Language is the best example of a cultural evolutionary system, able to retain a phylogenetic signal over many thousands of years. The temporal stability (conservatism) of basic vocabulary is relatively well understood, but the stability of the structural properties of language (phonology, morphology, syntax) is still unclear. Here we report an extensive Bayesian phylogenetic investigation of the structural stability of numerous features across many language families and we introduce a novel method for analyzing the relationships between the "stability profiles" of language families. We found that there is a strong universal component across language families, suggesting the existence of universal linguistic, cognitive and genetic constraints. Against this background, however, each language family has a distinct stability profile, and these profiles cluster by geographic area and likely deep genealogical relationships. These stability profiles seem to show, for example, the ancient historical relationships between the Siberian and American language families, presumed to be separated by at least 12,000 years, and possible connections between the Eurasian families. We also found preliminary support for the punctuated evolution of structural features of language across families, types of features and geographic areas. Thus, such higher-level properties of language seen as an evolutionary system might allow the investigation of ancient connections between languages and shed light on the peopling of the world.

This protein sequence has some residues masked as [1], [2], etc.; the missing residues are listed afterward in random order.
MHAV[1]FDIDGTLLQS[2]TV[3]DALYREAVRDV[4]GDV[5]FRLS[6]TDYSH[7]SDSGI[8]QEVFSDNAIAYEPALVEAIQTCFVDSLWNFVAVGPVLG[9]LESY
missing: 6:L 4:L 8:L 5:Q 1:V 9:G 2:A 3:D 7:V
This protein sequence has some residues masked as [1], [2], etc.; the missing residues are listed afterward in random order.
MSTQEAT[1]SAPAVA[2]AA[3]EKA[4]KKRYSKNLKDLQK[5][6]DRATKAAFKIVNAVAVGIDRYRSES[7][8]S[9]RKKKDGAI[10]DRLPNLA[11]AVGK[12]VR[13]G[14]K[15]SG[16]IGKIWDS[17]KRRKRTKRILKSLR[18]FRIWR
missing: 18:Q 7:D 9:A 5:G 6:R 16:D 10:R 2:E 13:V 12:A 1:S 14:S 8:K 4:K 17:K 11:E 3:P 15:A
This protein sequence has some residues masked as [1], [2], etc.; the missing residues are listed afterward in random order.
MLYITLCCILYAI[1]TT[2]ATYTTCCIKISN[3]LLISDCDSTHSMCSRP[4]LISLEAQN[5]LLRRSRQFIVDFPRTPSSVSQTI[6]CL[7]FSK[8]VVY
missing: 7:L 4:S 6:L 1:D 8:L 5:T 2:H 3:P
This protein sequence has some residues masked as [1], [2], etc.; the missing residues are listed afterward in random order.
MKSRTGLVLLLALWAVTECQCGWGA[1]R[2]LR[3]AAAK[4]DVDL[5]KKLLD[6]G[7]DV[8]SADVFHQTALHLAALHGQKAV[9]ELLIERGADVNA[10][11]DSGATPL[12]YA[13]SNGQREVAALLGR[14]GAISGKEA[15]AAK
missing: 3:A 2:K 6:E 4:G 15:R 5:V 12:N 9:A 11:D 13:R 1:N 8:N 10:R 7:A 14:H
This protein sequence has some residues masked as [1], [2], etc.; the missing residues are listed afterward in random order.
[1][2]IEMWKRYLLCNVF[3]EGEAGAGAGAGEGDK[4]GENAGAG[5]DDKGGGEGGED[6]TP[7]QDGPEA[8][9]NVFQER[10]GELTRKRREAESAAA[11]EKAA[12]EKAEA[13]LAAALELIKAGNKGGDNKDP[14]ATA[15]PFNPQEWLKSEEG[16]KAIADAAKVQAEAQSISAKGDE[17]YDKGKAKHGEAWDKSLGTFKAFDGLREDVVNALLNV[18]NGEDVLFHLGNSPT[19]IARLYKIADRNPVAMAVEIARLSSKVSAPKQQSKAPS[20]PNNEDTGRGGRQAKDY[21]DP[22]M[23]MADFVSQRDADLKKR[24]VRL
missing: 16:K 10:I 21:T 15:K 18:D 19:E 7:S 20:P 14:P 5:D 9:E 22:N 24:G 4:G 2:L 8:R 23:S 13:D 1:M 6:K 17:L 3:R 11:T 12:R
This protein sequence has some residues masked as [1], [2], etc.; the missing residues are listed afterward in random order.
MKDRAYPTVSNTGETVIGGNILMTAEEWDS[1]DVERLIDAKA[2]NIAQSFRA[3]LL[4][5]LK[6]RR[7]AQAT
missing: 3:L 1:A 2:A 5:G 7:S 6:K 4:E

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Recent research advocates the use of count models with random parameters as an alternative method for analyzing accident frequencies. In this paper a dataset composed of urban arterials in Vancouver, British Columbia, is considered where the 392 segments were clustered into 58 corridors. The main objective is to assess the corridor effects with alternate specifications. The proposed models were estimated in a Full Bayes context via Markov Chain Monte Carlo (MCMC) simulation and were compared in terms of their goodness of fit and inference. A variety of covariates were found to significantly influence accident frequencies. However, these covariates resulted in random parameters and thereby their effects on accident frequency were found to vary significantly across corridors. Further, a Poisson-lognormal (PLN) model with random parameters for each corridor provided the best fit. Apart from the improvement in goodness of fit, such an approach is useful in gaining new insights into how accident frequencies are influenced by the covariates, and in accounting for heterogeneity due to unobserved road geometrics, traffic characteristics, environmental factors and driver behavior. The inclusion of corridor effects in the mean function could also explain enough variation that some of the model covariates would be rendered non-significant and thereby affecting model inference.